Job creation more than trade

Published 10:57 am Friday, February 10, 2017

What many Americans seek more than anything else from government is access to living wage jobs. President Donald Trump was elected largely on the premise that his business experience could help the country increase both the number and the quality of good jobs.

And the president has already begun his efforts to bring jobs back to America from our trade partners where global companies found lower wage workers and lower taxes on their profits. More than any other industry, the president has put pressure in the first weeks of his administration on the auto industry to increase U.S. jobs and reduce their foreign imports. He has had some success with the Big Three automakers.

But in the longer term, jobs lost to trade agreements is not the most impactful jobs crisis happening in a world that is rapidly changing. A Ball State University study recently found that only 13 percent of U.S. job losses in the last decade could be attributed to trade deals. 87 percent of jobs lost during the same period were from automation.

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U.S. manufacturing has grown since 2010, significantly grown, while 5 million jobs were lost. Robotics has been the determining factor, and that trend is only in its infancy. The next 10-15 years could result in 47 percent of existing jobs being lost to technology according to a report by the Bank of England.

The cost of the technological revolution? Estimates approach 80 million jobs.

Jobs will be lost due to advances in AI, artificial intelligence, to 3-D manufacturing, advanced robotics and driverless vehicles among other sweeping advances.

The automation shift will impact factory jobs, truck drivers, food service workers, retail employees, welders, accountants, paralegals and others. Jobs we think of as requiring human skills will be limited to the skills of innovation and creativity, human skills that so far cannot be replicated by smart machines.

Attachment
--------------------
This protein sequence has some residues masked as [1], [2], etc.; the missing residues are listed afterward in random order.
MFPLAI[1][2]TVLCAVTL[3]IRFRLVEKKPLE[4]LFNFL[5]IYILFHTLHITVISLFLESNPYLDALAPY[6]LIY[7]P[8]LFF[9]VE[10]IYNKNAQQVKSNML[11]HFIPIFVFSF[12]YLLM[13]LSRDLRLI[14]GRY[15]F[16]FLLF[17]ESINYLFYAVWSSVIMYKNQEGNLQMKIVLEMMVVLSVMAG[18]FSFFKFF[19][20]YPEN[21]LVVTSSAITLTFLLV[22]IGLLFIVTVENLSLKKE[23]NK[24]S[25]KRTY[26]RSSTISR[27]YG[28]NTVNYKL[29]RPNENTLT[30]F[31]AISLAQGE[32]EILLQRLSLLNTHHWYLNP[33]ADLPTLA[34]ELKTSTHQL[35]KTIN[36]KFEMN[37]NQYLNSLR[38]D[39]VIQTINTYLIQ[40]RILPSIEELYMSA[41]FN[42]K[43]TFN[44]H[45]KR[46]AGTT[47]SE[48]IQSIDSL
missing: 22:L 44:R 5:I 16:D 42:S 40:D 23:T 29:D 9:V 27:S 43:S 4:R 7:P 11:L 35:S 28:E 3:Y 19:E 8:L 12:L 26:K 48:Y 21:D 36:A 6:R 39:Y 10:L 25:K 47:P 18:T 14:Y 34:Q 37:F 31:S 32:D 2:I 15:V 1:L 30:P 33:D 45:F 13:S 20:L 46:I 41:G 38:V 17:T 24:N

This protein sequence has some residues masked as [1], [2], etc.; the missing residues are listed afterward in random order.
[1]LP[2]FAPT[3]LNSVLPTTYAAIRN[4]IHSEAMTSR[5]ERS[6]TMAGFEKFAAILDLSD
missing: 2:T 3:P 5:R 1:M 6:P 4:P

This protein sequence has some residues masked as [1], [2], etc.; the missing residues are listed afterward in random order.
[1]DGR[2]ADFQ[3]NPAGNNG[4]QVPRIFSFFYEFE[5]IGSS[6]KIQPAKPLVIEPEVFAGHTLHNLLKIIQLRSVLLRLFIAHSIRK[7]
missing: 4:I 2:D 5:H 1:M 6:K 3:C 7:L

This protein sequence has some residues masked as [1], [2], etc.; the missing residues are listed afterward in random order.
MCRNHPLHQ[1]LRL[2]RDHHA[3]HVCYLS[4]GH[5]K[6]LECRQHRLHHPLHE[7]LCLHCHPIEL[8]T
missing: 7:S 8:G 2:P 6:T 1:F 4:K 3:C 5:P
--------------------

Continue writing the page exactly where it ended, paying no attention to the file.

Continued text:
To consider the scope of change, there are today 3.5 million professional truck drivers in the U.S. Last October, Uber’s Otto delivered a trailer load of 50,000 beers in a 120 mile trip in Colorado without a driver. This revolution is already underway. An average wage for a Walmart truck driver is $82,000 per year. Losing those jobs is losing 3 million living wage careers.

McKinsey and Co, estimate over 45 percent of U.S. jobs may be lost to the various forms of smart machines in the coming two decades, affecting 800 occupations. Occupations once thought secure from automation, like accountants and paralegals now will be confronted by the AI advances that give us Amazon Echo, automated houses and robots that converse. Any job anchored to facts and logic will be subject to automation.

What will happen is while saving thousands of jobs from jawboning companies to return jobs to the U.S., millions of jobs will be undergoing loss to smart machines. Fundamentally, we are tackling the wrong problem if the U.S. does not develop a strategy for work in the coming age of machines.

We must re-invent an education system that was born in the agricultural age. We must make re-training not rare but basic to every worker to prevent drop-outs from the workforce.

But there will be dropouts, workers who cannot make the transition from mining coal to operating a robotics manufacturing system, workers unable to learn how to practice continuous learning, and workers who thrived in a manufacturing environment that will no longer exist.

And yet, with all the changes and adaptations we may not have enough jobs for all who want work. America may have to shorten work lives to the age of 50; we may have to create jobs that benefit society overall and occupy work age citizens.

Change is coming and our president needs to focus upon the bigger picture that foretells our future.


Jim Crawford is a retired educator and political enthusiast living here in the Tri-State.